Study questions cost-effectiveness of telemedicine

July 8, 2002

One of the first studies to examine the economic benefits of teleradiology and telemedicine has failed to find good evidence that these solutions are a cost-effective means of delivering healthcare. The study reported in BMJ (2002;324:1434-1437)

One of the first studies to examine the economic benefits of teleradiology and telemedicine has failed to find good evidence that these solutions are a cost-effective means of delivering healthcare.

The study reported in BMJ (2002;324:1434-1437) followed a comprehensive literature search of cost-related articles on telemedicine. It identified 612 such English language, peer-reviewed journal articles, but only 57 (9%) contained any cost benefit data.

"Of these 57, only 24 stood up to a full review using an established instrument for assessing the quality of economic evaluations," said lead author Pamela S. Whitten, Ph.D., an associate professor of telecommunications at Michigan State University.

Most of the studies analyzed were small scale, short-term, pragmatic evaluations that added little to our knowledge of the costs and benefits expected from the introduction of telemedicine services into routine clinical practice, she said.

The potential economic benefits of teleradiology and telemedicine have been touted by proponents. In rural settings in the U.S., telemedicine systems have been used principally as a means of easing the problem of obtaining specialist advice and making referrals over wide distances. In Britain, telemedicine systems have been proposed as a cost-effective means of responding to structural problems in the organization of the National Health Service, Whitten said.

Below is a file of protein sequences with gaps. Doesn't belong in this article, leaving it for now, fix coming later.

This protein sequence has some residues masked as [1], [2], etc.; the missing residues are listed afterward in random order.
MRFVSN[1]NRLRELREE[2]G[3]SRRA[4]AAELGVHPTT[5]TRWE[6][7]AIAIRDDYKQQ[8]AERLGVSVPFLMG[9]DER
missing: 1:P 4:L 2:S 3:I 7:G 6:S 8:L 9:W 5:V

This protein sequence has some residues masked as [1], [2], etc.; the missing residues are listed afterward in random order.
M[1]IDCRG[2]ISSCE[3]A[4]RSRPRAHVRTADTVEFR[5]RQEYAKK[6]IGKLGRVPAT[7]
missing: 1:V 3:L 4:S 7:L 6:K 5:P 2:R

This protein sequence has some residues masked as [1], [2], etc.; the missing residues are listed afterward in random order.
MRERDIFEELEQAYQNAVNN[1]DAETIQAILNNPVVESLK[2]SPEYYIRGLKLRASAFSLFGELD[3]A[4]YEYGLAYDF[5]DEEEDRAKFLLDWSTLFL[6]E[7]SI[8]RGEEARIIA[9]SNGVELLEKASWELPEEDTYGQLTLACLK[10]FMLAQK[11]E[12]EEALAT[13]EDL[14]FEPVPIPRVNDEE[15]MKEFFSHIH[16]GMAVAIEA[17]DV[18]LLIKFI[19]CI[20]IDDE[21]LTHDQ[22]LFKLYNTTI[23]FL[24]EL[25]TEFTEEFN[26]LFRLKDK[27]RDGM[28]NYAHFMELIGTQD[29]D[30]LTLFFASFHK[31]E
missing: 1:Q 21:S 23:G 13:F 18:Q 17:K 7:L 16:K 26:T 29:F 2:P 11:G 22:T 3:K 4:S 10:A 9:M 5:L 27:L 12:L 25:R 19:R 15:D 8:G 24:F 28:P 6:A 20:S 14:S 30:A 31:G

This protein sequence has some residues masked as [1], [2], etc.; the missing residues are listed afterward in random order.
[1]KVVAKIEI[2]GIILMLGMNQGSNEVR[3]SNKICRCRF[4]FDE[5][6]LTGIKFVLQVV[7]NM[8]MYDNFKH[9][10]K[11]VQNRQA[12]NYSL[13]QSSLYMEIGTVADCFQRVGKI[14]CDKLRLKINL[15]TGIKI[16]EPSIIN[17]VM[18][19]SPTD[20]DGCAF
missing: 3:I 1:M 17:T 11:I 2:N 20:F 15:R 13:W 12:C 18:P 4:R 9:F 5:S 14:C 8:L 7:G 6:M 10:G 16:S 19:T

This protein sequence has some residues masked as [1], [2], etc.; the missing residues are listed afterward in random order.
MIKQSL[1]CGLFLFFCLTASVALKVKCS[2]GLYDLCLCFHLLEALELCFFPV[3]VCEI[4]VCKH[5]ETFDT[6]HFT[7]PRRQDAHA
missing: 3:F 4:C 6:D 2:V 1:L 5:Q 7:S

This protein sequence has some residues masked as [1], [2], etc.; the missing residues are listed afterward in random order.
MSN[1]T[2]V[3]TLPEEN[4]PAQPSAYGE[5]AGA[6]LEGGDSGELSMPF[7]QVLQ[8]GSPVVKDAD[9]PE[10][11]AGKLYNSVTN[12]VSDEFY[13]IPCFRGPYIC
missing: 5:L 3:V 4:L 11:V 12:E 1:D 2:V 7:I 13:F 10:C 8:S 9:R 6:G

"Even so, major questions about the cost-effectiveness of telemedicine systems remain because the data used to support such claims are dispersed across studies of widely differing systems and diverse organizational contexts," she said.

Reported studies are often not only small in scale, according to Whitten. They are methodologically flawed and reflect pragmatic evaluations rather than controlled trials, making them unsuitable for formal meta-analysis.

The conventional response to such news, she said, is to emphasize the need for better designed and conducted trials, and these are certainly necessary.

"However, focusing on deficiencies in the design and conduct of research should not divert our attention from the other deficiencies revealed by this review," Whitten said.

Peer review also seems to have failed to address adequately the range of basic errors in design and analysis that littered the studies reviewed.

"Interested clinicians, policy makers, and healthcare providers should not assume that peer reviewed publication is necessarily an adequate guarantee of quality for economic evaluations of telemedicine," Whitten said.